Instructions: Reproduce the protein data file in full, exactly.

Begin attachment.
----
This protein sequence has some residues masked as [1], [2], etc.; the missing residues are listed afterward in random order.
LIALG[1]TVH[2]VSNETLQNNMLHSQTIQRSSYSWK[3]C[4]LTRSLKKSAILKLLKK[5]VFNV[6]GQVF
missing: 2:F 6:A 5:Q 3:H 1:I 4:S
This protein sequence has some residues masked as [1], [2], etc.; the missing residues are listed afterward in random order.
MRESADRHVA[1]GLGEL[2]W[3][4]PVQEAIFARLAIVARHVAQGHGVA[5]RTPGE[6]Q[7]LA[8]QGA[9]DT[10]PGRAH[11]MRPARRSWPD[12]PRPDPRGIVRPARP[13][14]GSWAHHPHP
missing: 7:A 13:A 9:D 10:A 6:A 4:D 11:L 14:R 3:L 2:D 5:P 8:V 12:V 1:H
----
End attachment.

This protein sequence has some residues masked as [1], [2], etc.; the missing residues are listed afterward in random order.
LIALG[1]TVH[2]VSNETLQNNMLHSQTIQRSSYSWK[3]C[4]LTRSLKKSAILKLLKK[5]VFNV[6]GQVF
missing: 2:F 6:A 5:Q 3:H 1:I 4:S
This protein sequence has some residues masked as [1], [2], etc.; the missing residues are listed afterward in random order.
MRESADRHVA[1]GLGEL[2]W[3][4]PVQEAIFARLAIVARHVAQGHGVA[5]RTPGE[6]Q[7]LA[8]QGA[9]DT[10]PGRAH[11]MRPARRSWPD[12]PRPDPRGIVRPARP[13][14]GSWAHHPHP
missing: 7:A 13:A 9:D 10:A 6:A 4:D 11:L 14:R 3:L 2:D 5:P 8:V 12:V 1:H